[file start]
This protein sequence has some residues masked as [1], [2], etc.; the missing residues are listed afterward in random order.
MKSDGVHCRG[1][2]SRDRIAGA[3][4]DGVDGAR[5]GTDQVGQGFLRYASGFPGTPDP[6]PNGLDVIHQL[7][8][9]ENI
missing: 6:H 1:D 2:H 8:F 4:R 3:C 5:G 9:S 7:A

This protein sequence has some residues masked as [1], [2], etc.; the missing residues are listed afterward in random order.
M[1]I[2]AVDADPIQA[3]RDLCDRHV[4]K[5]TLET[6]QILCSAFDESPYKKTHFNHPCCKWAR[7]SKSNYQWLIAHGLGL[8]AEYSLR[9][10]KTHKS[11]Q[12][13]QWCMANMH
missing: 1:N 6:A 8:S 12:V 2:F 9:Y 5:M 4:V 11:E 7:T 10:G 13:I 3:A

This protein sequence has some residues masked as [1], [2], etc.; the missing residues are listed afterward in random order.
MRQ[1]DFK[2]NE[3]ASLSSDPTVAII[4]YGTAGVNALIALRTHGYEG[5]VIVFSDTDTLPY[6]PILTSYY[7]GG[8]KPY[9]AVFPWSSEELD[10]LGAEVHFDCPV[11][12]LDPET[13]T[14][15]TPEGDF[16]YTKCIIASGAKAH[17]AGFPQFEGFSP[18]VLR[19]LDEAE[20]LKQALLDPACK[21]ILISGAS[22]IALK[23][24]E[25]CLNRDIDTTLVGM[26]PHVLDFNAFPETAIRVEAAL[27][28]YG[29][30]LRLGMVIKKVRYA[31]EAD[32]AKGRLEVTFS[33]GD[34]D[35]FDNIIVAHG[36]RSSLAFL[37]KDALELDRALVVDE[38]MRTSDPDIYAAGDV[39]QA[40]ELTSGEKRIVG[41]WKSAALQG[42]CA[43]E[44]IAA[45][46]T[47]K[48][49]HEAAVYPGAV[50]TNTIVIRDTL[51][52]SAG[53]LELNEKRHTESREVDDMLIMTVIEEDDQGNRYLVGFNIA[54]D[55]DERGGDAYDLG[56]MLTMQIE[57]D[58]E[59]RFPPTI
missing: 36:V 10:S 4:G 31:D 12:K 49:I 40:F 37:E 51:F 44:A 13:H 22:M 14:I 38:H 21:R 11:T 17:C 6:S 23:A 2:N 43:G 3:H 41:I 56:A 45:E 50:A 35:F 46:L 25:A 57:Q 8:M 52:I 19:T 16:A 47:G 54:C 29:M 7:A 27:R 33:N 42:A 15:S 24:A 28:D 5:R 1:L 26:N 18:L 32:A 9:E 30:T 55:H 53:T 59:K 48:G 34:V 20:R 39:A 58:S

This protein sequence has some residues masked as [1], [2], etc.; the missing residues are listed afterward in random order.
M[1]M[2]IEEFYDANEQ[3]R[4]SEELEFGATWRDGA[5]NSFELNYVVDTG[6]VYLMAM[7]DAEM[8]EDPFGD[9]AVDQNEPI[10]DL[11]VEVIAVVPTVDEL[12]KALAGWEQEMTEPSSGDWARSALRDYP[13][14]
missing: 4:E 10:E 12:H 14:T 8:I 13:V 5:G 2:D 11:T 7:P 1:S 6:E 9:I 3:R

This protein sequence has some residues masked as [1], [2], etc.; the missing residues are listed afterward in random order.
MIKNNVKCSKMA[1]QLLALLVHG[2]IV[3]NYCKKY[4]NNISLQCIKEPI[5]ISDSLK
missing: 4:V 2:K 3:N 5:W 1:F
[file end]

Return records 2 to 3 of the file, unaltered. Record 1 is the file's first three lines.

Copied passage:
This protein sequence has some residues masked as [1], [2], etc.; the missing residues are listed afterward in random order.
M[1]I[2]AVDADPIQA[3]RDLCDRHV[4]K[5]TLET[6]QILCSAFDESPYKKTHFNHPCCKWAR[7]SKSNYQWLIAHGLGL[8]AEYSLR[9][10]KTHKS[11]Q[12][13]QWCMANMH
missing: 1:N 6:A 8:S 12:V 2:F 9:Y 5:M 4:V 11:E 7:T 10:G 13:I 3:A

This protein sequence has some residues masked as [1], [2], etc.; the missing residues are listed afterward in random order.
MRQ[1]DFK[2]NE[3]ASLSSDPTVAII[4]YGTAGVNALIALRTHGYEG[5]VIVFSDTDTLPY[6]PILTSYY[7]GG[8]KPY[9]AVFPWSSEELD[10]LGAEVHFDCPV[11][12]LDPET[13]T[14][15]TPEGDF[16]YTKCIIASGAKAH[17]AGFPQFEGFSP[18]VLR[19]LDEAE[20]LKQALLDPACK[21]ILISGAS[22]IALK[23][24]E[25]CLNRDIDTTLVGM[26]PHVLDFNAFPETAIRVEAAL[27][28]YG[29][30]LRLGMVIKKVRYA[31]EAD[32]AKGRLEVTFS[33]GD[34]D[35]FDNIIVAHG[36]RSSLAFL[37]KDALELDRALVVDE[38]MRTSDPDIYAAGDV[39]QA[40]ELTSGEKRIVG[41]WKSAALQG[42]CA[43]E[44]IAA[45][46]T[47]K[48][49]HEAAVYPGAV[50]TNTIVIRDTL[51][52]SAG[53]LELNEKRHTESREVDDMLIMTVIEEDDQGNRYLVGFNIA[54]D[55]DERGGDAYDLG[56]MLTMQIE[57]D[58]E[59]RFPPTI
missing: 36:V 10:S 4:G 31:D 12:K 49:I 40:F 37:E 51:F 44:A 13:H 22:M 14:I 38:H 21:R 11:T 17:C 6:S 23:A 2:N 43:G 3:H 41:I 56:A 45:E 50:A 35:F 46:L 25:A 57:Q 8:M 52:I 19:T 16:A 47:G 54:C 29:M 7:A 27:R 33:N 42:A 15:S 24:A 28:D 5:R 1:L 26:N 18:L 32:A 9:E 30:T 55:H 53:T 59:K 48:G 34:V 20:R 39:A 58:S